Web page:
Going along with the monthly challenge of getting educated, I want to continue sharing what I have been learning from my book of choice, (so please note everything I am mentioning is paraphrasing from it) or is taken from Wikipedia.
The next few posts in this series will be dedicated to the different structures of the brain and how they relate to anxiety. Your brain has many structures within it that can work together in systems to get a task done. Lets start with the first one, the Nervous System.
As I quickly noted in Part 1 of Anxiety and Our Brains, neurotransmitters are messengers that are received in different parts of the brain, and where they are received affects the message. I love the example from the book. This concept is explained as the scenario of a person sending an email expressing their love for a coworker. If the message is sent to that co worker, he or she may be thrilled. However, if that same message is accidentally sent to the boss, that boss is going to be upset because he is worrying about what his employees are doing on company time. Same message, different receivers, different outcomes.
The nervous system as defined by Wikipedia, "The nervous system is a network of specialized cells that communicate information about an organism's surroundings and itself."
Or in other words, the nerves carry messages to and from your organs and then tell your brain how your body is doing.
It has nerves that get your organs going and nerves that calm down the activity in your organs. It encompasses all of the nerves that run through the body and connect to the spinal cord and the brain.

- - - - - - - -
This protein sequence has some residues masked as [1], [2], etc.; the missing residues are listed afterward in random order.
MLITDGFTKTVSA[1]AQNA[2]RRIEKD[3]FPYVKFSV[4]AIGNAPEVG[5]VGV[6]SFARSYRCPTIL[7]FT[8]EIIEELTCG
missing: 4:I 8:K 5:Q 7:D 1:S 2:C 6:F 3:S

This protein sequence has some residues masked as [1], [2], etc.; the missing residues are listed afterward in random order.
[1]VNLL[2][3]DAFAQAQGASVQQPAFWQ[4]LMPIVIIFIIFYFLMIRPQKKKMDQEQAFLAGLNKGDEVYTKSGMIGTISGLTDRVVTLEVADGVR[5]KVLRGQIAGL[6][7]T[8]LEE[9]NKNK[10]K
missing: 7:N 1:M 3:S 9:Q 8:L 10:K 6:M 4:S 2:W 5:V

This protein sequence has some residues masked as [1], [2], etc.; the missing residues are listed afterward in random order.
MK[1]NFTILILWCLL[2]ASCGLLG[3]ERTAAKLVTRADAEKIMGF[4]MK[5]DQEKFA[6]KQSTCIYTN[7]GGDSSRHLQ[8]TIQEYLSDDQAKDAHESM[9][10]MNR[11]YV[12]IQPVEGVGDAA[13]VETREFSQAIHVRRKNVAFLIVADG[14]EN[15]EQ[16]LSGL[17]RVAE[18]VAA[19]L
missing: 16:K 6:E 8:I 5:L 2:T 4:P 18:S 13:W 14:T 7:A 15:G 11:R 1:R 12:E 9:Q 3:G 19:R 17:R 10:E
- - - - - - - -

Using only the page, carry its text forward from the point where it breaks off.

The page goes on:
3 Major Divisions of Nerve Activity that are Related to Anxiety:
- The Peripheral Nervous System (PNS)- It's main function is to connect the Central Nervous System to the brain and organs, however it also carries messages to and from the skin. For example, this is the system that makes you blush.
- The sympathetic nervous system (SNS)- "responds to impending danger or stress, and is responsible for the increase of one's heartbeat and blood pressure, among other physiological changes, along with the sense of excitement one feels due to the increase of adrenaline in the system."
- The parasympathetic nervous system (PSNS)- "is evident when a person is resting and feels relaxed, and is responsible for such things as the constriction of the pupil, the slowing of the heart, the dilation of the blood vessels..." This system takes over when you need to calm down.
You can initiate the activity of the PNS by breathing faster and you can initiate action in the PSNS by breathing more slowly and deeply.
The nervous system is automatic and operates without your control, but you can take it over on purpose to help calm yourself down when needed.
Stay tuned for Part 3 of Anxiety and Our Brains!
- Anxiety and Our Brains- Part 1: Neurons and Neurotransmitters
- Monthly Challenge: October 2009- Let's Get Educated!